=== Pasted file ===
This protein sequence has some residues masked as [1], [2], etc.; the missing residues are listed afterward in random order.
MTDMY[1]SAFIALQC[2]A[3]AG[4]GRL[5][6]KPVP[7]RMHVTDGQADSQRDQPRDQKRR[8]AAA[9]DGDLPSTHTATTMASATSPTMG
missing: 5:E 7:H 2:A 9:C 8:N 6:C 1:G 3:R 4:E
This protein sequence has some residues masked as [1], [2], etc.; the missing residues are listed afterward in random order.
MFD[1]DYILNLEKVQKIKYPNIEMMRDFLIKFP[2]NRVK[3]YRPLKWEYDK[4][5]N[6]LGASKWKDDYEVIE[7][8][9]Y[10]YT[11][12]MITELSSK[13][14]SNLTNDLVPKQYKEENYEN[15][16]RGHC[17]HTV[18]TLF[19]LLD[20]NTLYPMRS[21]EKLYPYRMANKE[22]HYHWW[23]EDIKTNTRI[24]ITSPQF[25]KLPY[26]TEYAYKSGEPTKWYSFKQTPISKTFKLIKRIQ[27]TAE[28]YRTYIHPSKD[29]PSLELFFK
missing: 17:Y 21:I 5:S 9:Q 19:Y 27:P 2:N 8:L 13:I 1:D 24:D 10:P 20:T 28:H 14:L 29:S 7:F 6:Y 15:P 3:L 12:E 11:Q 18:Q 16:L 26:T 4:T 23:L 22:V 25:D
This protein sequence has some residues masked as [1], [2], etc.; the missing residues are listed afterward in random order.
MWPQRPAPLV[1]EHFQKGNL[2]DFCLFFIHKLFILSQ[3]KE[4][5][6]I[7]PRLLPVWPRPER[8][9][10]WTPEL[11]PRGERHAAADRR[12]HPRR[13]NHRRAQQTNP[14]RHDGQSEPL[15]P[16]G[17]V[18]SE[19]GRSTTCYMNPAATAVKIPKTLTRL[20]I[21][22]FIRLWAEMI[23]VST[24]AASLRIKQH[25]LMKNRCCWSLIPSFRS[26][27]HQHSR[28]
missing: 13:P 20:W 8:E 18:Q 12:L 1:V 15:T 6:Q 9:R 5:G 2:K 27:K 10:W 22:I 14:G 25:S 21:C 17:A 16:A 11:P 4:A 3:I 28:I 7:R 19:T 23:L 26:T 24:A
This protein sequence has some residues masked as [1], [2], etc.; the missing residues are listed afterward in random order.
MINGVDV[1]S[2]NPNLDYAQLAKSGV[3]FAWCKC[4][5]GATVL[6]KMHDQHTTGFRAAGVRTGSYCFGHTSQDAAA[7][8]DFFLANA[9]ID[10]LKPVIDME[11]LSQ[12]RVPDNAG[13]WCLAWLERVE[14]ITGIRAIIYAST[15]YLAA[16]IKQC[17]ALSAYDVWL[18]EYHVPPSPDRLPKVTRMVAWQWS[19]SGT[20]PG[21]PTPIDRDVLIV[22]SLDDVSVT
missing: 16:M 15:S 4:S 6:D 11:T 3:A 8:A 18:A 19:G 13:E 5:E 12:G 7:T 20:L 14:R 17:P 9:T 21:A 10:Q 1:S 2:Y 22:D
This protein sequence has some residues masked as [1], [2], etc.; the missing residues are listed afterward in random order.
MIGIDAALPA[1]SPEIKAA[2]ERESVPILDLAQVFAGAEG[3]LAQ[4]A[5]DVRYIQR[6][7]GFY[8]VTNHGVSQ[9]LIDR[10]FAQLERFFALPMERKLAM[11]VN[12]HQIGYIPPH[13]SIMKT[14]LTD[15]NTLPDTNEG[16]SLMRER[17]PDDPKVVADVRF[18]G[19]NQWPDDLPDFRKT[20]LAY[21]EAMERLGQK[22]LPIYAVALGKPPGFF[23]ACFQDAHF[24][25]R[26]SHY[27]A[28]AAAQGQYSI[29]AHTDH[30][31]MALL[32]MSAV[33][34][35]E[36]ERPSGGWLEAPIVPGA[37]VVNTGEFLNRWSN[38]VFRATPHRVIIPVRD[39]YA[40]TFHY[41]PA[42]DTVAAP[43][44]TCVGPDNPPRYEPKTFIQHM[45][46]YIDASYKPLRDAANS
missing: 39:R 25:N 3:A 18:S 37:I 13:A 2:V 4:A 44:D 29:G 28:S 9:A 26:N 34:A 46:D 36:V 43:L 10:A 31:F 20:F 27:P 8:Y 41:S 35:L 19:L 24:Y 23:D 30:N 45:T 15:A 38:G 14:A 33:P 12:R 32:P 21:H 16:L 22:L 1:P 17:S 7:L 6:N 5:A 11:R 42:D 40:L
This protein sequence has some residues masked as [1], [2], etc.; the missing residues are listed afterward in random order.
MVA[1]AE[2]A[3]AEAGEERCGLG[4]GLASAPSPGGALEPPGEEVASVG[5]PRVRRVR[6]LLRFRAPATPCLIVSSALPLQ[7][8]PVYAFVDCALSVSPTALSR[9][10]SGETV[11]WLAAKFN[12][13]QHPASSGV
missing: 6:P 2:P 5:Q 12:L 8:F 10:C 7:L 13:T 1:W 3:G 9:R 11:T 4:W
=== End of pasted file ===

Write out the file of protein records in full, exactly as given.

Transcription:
This protein sequence has some residues masked as [1], [2], etc.; the missing residues are listed afterward in random order.
MTDMY[1]SAFIALQC[2]A[3]AG[4]GRL[5][6]KPVP[7]RMHVTDGQADSQRDQPRDQKRR[8]AAA[9]DGDLPSTHTATTMASATSPTMG
missing: 5:E 7:H 2:A 9:C 8:N 6:C 1:G 3:R 4:E
This protein sequence has some residues masked as [1], [2], etc.; the missing residues are listed afterward in random order.
MFD[1]DYILNLEKVQKIKYPNIEMMRDFLIKFP[2]NRVK[3]YRPLKWEYDK[4][5]N[6]LGASKWKDDYEVIE[7][8][9]Y[10]YT[11][12]MITELSSK[13][14]SNLTNDLVPKQYKEENYEN[15][16]RGHC[17]HTV[18]TLF[19]LLD[20]NTLYPMRS[21]EKLYPYRMANKE[22]HYHWW[23]EDIKTNTRI[24]ITSPQF[25]KLPY[26]TEYAYKSGEPTKWYSFKQTPISKTFKLIKRIQ[27]TAE[28]YRTYIHPSKD[29]PSLELFFK
missing: 17:Y 21:I 5:S 9:Q 19:Y 27:P 2:N 8:L 13:I 1:D 24:D 10:P 20:T 28:H 14:L 29:S 7:F 6:Y 15:P 3:L 12:E 11:Q 18:Q 16:L 26:T 4:T 23:L 22:V 25:D
This protein sequence has some residues masked as [1], [2], etc.; the missing residues are listed afterward in random order.
MWPQRPAPLV[1]EHFQKGNL[2]DFCLFFIHKLFILSQ[3]KE[4][5][6]I[7]PRLLPVWPRPER[8][9][10]WTPEL[11]PRGERHAAADRR[12]HPRR[13]NHRRAQQTNP[14]RHDGQSEPL[15]P[16]G[17]V[18]SE[19]GRSTTCYMNPAATAVKIPKTLTRL[20]I[21][22]FIRLWAEMI[23]VST[24]AASLRIKQH[25]LMKNRCCWSLIPSFRS[26][27]HQHSR[28]
missing: 13:P 20:W 8:E 18:Q 12:L 1:V 15:T 6:Q 9:R 5:G 2:K 27:K 10:W 22:I 14:G 25:S 21:C 17:A 16:A 11:P 4:A 3:I 28:I 7:R 19:T 23:L 26:T 24:A
This protein sequence has some residues masked as [1], [2], etc.; the missing residues are listed afterward in random order.
MINGVDV[1]S[2]NPNLDYAQLAKSGV[3]FAWCKC[4][5]GATVL[6]KMHDQHTTGFRAAGVRTGSYCFGHTSQDAAA[7][8]DFFLANA[9]ID[10]LKPVIDME[11]LSQ[12]RVPDNAG[13]WCLAWLERVE[14]ITGIRAIIYAST[15]YLAA[16]IKQC[17]ALSAYDVWL[18]EYHVPPSPDRLPKVTRMVAWQWS[19]SGT[20]PG[21]PTPIDRDVLIV[22]SLDDVSVT
missing: 16:M 15:S 4:S 6:D 11:T 3:A 8:A 18:A 19:G 13:E 5:E 12:G 7:T 20:L 14:R 17:P 9:T 21:A 10:Q 1:S 2:Y 22:D
This protein sequence has some residues masked as [1], [2], etc.; the missing residues are listed afterward in random order.
MIGIDAALPA[1]SPEIKAA[2]ERESVPILDLAQVFAGAEG[3]LAQ[4]A[5]DVRYIQR[6][7]GFY[8]VTNHGVSQ[9]LIDR[10]FAQLERFFALPMERKLAM[11]VN[12]HQIGYIPPH[13]SIMKT[14]LTD[15]NTLPDTNEG[16]SLMRER[17]PDDPKVVADVRF[18]G[19]NQWPDDLPDFRKT[20]LAY[21]EAMERLGQK[22]LPIYAVALGKPPGFF[23]ACFQDAHF[24][25]R[26]SHY[27]A[28]AAAQGQYSI[29]AHTDH[30][31]MALL[32]MSAV[33][34][35]E[36]ERPSGGWLEAPIVPGA[37]VVNTGEFLNRWSN[38]VFRATPHRVIIPVRD[39]YA[40]TFHY[41]PA[42]DTVAAP[43][44]TCVGPDNPPRYEPKTFIQHM[45][46]YIDASYKPLRDAANS
missing: 39:R 25:N 3:A 18:S 37:I 13:A 2:V 4:A 44:D 29:G 28:S 9:A 26:N 34:A 46:D 36:V 43:L 10:A 31:F 20:F 27:P 8:Y 41:S 35:L 19:L 24:Y 23:D 30:N 45:T 15:A 38:G 14:A 33:P 12:R 32:P 21:H 16:L 22:L 1:P 17:S 7:L 6:N 5:A 11:R 42:D 40:L
This protein sequence has some residues masked as [1], [2], etc.; the missing residues are listed afterward in random order.
MVA[1]AE[2]A[3]AEAGEERCGLG[4]GLASAPSPGGALEPPGEEVASVG[5]PRVRRVR[6]LLRFRAPATPCLIVSSALPLQ[7][8]PVYAFVDCALSVSPTALSR[9][10]SGETV[11]WLAAKFN[12][13]QHPASSGV
missing: 6:P 2:P 5:Q 12:L 8:F 10:C 7:L 13:T 1:W 3:G 9:R 11:T 4:W